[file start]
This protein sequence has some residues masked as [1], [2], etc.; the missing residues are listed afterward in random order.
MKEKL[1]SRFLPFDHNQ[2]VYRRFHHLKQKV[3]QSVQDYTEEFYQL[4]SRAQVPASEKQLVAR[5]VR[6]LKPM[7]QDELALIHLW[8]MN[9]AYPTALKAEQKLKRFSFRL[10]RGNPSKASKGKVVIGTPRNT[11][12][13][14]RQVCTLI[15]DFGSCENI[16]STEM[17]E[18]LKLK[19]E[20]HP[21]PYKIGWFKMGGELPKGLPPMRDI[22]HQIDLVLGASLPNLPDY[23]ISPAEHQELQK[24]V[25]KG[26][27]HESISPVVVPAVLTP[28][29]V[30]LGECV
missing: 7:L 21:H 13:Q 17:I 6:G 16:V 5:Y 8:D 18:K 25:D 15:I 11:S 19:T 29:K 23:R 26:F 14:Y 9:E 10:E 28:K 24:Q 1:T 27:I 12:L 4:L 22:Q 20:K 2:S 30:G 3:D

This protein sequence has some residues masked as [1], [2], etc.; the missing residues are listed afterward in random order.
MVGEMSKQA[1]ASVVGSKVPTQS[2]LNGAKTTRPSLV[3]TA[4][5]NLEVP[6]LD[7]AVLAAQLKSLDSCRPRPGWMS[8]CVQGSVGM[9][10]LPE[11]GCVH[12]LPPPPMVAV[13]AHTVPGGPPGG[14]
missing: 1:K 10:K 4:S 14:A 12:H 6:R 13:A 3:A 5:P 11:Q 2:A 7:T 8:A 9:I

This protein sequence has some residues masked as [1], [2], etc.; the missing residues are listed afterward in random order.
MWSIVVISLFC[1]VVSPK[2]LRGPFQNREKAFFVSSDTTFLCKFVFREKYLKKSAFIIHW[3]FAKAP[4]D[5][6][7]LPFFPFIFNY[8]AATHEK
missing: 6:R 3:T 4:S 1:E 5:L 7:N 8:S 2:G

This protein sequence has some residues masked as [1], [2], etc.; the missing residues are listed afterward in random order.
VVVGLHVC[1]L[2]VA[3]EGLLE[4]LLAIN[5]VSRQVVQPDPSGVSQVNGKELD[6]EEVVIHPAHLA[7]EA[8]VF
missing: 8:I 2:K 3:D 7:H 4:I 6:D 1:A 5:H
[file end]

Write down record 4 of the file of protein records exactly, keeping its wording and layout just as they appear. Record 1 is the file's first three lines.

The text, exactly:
This protein sequence has some residues masked as [1], [2], etc.; the missing residues are listed afterward in random order.
VVVGLHVC[1]L[2]VA[3]EGLLE[4]LLAIN[5]VSRQVVQPDPSGVSQVNGKELD[6]EEVVIHPAHLA[7]EA[8]VF
missing: 8:I 2:K 3:D 7:H 4:I 6:D 1:A 5:H